A type that represents part of your app’s user interface and provides modifiers that you use to configure views.
- iOS 13.0+
- macOS 10.15+
- Mac Catalyst 13.0+
- tvOS 13.0+
- watchOS 6.0+
- Xcode 11.0+
You create custom views by declaring types that conform to the
View protocol. Implement the required
body computed property to provide the content for your custom view.
Assemble the view’s body by combining one or more of the primitive views provided by SwiftUI, like the
Text instance in the example above, plus other custom views that you define, into a hierarchy of views.
View protocol provides a large set of modifiers, defined as protocol methods with default implementations, that you use to position and configure views in the layout of your app. Modifiers typically work by wrapping the view instance on which you call them in another view with the specified characteristics. For example, adding the
opacity(_:) modifier to a text view returns a new view with some amount of transparency:
The effects of a modifier typically propagate to any child views that don’t explicitly override the modifier. For example, a
VStack instance on its own acts only to vertically stack other views, and has no text to display. Therefore, a
font(_:) modifier that you apply to the stack has no effect on the stack itself. Yet the font modifier does apply to any of the stack’s child views, some of which might display text. On the other hand, you can locally override the stack’s modifier by adding another to a specific child view:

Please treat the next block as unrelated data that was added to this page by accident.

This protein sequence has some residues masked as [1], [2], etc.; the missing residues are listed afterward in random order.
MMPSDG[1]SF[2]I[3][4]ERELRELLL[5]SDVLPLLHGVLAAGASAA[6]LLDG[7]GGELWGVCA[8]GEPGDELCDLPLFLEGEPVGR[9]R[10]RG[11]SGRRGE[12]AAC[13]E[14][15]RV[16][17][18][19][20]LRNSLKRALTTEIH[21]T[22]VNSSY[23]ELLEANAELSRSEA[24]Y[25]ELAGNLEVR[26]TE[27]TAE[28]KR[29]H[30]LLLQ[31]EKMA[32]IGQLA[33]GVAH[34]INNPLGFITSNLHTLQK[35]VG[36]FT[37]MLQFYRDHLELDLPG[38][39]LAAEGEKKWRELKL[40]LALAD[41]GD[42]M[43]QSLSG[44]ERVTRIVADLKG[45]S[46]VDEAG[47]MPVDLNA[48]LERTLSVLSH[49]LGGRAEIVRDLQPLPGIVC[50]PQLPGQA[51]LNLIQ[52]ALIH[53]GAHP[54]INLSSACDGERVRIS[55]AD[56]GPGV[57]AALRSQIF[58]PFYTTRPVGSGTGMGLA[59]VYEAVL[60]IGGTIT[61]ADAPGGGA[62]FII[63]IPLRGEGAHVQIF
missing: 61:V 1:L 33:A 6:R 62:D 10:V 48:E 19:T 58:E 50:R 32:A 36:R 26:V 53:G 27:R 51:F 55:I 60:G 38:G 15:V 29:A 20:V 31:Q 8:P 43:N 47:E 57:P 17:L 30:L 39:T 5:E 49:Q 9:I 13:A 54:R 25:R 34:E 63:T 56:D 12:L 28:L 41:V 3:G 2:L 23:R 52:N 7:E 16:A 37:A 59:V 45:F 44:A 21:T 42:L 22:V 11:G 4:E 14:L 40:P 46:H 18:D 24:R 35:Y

You commonly chain modifiers, each wrapping the result of the previous one. For example, you can wrap a text view in an invisible box with a given width using the
frame(width: modifier to influence its layout, and then use the
border(_: modifier to draw an outline around that:
The order in which you apply modifiers matters. For example, the border that results from the above code outlines the full width of the frame.
If you instead apply the border first, it outlines the text view, which never takes more space than it needs to render its contents.
Wrapping that view in another invisible one with a fixed 100 point width affects the layout of the composite view, but has no effect on the border.